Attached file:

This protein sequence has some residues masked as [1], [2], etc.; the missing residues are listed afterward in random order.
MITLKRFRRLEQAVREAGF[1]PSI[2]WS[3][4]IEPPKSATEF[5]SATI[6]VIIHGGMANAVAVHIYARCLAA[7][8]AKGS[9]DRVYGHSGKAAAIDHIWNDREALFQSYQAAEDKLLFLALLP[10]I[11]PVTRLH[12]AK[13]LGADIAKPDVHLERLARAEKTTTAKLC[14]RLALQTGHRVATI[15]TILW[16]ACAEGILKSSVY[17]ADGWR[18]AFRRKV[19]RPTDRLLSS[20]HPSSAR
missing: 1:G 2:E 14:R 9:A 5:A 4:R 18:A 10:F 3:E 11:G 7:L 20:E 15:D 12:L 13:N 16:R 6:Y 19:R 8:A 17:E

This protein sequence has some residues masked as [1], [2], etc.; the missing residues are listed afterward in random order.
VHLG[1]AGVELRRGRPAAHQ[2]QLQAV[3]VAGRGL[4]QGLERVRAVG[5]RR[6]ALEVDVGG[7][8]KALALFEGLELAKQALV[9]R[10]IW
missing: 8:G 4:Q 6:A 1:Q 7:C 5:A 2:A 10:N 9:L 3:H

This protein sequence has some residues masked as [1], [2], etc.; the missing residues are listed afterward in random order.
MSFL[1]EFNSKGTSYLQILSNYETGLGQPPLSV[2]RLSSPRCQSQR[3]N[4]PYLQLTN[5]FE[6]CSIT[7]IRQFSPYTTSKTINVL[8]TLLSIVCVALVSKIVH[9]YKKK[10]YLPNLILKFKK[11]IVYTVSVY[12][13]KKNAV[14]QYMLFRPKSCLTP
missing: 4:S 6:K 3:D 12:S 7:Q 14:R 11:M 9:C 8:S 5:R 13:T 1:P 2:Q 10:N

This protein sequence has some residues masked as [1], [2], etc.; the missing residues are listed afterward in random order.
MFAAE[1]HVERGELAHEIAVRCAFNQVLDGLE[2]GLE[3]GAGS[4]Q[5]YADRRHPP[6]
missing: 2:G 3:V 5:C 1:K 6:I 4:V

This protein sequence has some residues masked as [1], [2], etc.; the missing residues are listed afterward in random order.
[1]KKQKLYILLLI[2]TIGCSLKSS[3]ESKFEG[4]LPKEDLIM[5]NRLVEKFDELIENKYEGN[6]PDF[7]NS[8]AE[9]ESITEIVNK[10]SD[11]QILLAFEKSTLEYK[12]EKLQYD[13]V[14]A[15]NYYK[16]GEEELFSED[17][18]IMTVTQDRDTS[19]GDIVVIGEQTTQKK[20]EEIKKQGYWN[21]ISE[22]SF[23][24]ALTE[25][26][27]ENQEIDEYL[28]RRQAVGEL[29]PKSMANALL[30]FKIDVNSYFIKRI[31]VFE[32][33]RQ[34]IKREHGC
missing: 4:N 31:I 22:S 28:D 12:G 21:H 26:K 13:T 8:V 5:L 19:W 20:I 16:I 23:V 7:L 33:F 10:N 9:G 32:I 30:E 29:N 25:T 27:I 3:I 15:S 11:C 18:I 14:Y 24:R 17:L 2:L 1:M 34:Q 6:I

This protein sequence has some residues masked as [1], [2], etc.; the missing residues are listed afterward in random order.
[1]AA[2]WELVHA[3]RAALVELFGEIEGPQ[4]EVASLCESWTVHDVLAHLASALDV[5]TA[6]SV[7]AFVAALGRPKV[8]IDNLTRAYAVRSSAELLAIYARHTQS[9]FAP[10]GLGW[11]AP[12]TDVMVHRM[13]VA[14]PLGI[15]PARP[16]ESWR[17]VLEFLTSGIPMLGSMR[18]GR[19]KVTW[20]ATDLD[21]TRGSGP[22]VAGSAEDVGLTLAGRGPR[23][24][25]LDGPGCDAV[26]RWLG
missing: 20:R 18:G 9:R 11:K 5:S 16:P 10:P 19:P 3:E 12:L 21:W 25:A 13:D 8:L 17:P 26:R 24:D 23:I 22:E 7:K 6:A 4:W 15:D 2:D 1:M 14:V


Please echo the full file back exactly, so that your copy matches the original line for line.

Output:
This protein sequence has some residues masked as [1], [2], etc.; the missing residues are listed afterward in random order.
MITLKRFRRLEQAVREAGF[1]PSI[2]WS[3][4]IEPPKSATEF[5]SATI[6]VIIHGGMANAVAVHIYARCLAA[7][8]AKGS[9]DRVYGHSGKAAAIDHIWNDREALFQSYQAAEDKLLFLALLP[10]I[11]PVTRLH[12]AK[13]LGADIAKPDVHLERLARAEKTTTAKLC[14]RLALQTGHRVATI[15]TILW[16]ACAEGILKSSVY[17]ADGWR[18]AFRRKV[19]RPTDRLLSS[20]HPSSAR
missing: 1:G 2:E 14:R 9:A 5:A 4:R 18:A 10:F 3:E 11:G 7:L 20:E 15:D 12:L 13:N 16:R 6:Y 19:R 8:A 17:E

This protein sequence has some residues masked as [1], [2], etc.; the missing residues are listed afterward in random order.
VHLG[1]AGVELRRGRPAAHQ[2]QLQAV[3]VAGRGL[4]QGLERVRAVG[5]RR[6]ALEVDVGG[7][8]KALALFEGLELAKQALV[9]R[10]IW
missing: 8:G 4:Q 6:A 1:Q 7:C 5:A 2:A 10:N 9:L 3:H

This protein sequence has some residues masked as [1], [2], etc.; the missing residues are listed afterward in random order.
MSFL[1]EFNSKGTSYLQILSNYETGLGQPPLSV[2]RLSSPRCQSQR[3]N[4]PYLQLTN[5]FE[6]CSIT[7]IRQFSPYTTSKTINVL[8]TLLSIVCVALVSKIVH[9]YKKK[10]YLPNLILKFKK[11]IVYTVSVY[12][13]KKNAV[14]QYMLFRPKSCLTP
missing: 4:S 6:K 3:D 12:S 7:Q 14:R 11:M 9:C 8:S 5:R 13:T 1:P 2:Q 10:N

This protein sequence has some residues masked as [1], [2], etc.; the missing residues are listed afterward in random order.
MFAAE[1]HVERGELAHEIAVRCAFNQVLDGLE[2]GLE[3]GAGS[4]Q[5]YADRRHPP[6]
missing: 2:G 3:V 5:C 1:K 6:I 4:V

This protein sequence has some residues masked as [1], [2], etc.; the missing residues are listed afterward in random order.
[1]KKQKLYILLLI[2]TIGCSLKSS[3]ESKFEG[4]LPKEDLIM[5]NRLVEKFDELIENKYEGN[6]PDF[7]NS[8]AE[9]ESITEIVNK[10]SD[11]QILLAFEKSTLEYK[12]EKLQYD[13]V[14]A[15]NYYK[16]GEEELFSED[17][18]IMTVTQDRDTS[19]GDIVVIGEQTTQKK[20]EEIKKQGYWN[21]ISE[22]SF[23][24]ALTE[25][26][27]ENQEIDEYL[28]RRQAVGEL[29]PKSMANALL[30]FKIDVNSYFIKRI[31]VFE[32][33]RQ[34]IKREHGC
missing: 4:N 31:I 22:S 28:D 12:G 21:H 26:K 13:T 8:V 5:L 19:W 20:I 16:I 23:V 7:L 33:F 10:N 9:G 32:I 30:E 29:N 25:T 27:I 3:I 15:S 11:C 18:I 14:Y 24:R 17:L 2:L 1:M 34:Q 6:I

This protein sequence has some residues masked as [1], [2], etc.; the missing residues are listed afterward in random order.
[1]AA[2]WELVHA[3]RAALVELFGEIEGPQ[4]EVASLCESWTVHDVLAHLASALDV[5]TA[6]SV[7]AFVAALGRPKV[8]IDNLTRAYAVRSSAELLAIYARHTQS[9]FAP[10]GLGW[11]AP[12]TDVMVHRM[13]VA[14]PLGI[15]PARP[16]ESWR[17]VLEFLTSGIPMLGSMR[18]GR[19]KVTW[20]ATDLD[21]TRGSGP[22]VAGSAEDVGLTLAGRGPR[23][24][25]LDGPGCDAV[26]RWLG
missing: 20:R 18:G 9:R 11:K 5:S 16:P 10:P 19:P 3:E 12:L 21:W 25:A 13:D 8:L 17:P 26:R 24:D 23:I 22:E 7:K 6:A 4:W 15:D 2:D 1:M 14:V